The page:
Do women linger below the glass ceiling because of their own lack of ambition and self-promotion? That seems to be the feeling of many employment lawyers and consultants in Europe.
According to an article in Financial News, a growing number believe the lack of women in high places is less about discrimination and "more a question of a lack of ambition, unwillingness to ask for big pay rises and different motivation from their male counterparts."
"High-profile legal cases over alleged sex discrimination in the UK and multi-million dollar settlements of several class action suits over discrimination in the U.S. by banks such as Dresdner Kleinwort and Morgan Stanley, have contributed to a consensus view that discrimination against women - both explicit and implicit - is rife in the securities industry," writes the newspaper's Tara Loader Wilkinson. "However, many people working in employment law and diversity argue that the attitude of women working in the industry is a great factor."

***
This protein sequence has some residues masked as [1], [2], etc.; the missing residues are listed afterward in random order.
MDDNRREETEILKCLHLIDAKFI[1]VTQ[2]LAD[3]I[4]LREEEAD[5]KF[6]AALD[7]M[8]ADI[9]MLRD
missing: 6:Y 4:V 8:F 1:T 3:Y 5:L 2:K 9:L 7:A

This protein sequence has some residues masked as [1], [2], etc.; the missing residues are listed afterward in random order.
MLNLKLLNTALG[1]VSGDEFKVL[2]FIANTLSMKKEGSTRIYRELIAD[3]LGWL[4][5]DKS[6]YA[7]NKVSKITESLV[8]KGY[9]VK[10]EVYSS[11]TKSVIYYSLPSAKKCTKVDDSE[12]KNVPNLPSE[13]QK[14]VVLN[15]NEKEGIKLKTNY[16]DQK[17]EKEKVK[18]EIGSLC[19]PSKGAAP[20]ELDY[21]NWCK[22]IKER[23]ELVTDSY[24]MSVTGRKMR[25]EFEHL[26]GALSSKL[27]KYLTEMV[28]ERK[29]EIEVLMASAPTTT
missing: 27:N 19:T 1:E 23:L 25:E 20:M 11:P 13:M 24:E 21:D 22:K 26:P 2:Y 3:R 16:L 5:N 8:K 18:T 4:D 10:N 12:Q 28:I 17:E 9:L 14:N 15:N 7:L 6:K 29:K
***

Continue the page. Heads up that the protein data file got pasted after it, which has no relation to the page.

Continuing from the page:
Indeed, several sources told Financial News that women can be "self-limiting" in their approach to managing their careers, and should be pro-active in networking and finding a mentor who can help them see different points of view and approaches to common challenges.
Noted Jane Mann, who heads the employment law practice at Fox Williams in London: "At the top, human resources don't have overall control in the hiring process and senior bankers will promote colleagues they like and trust. Unless a woman is very political and can tap into these insular circles she stands less chance of getting a promotion."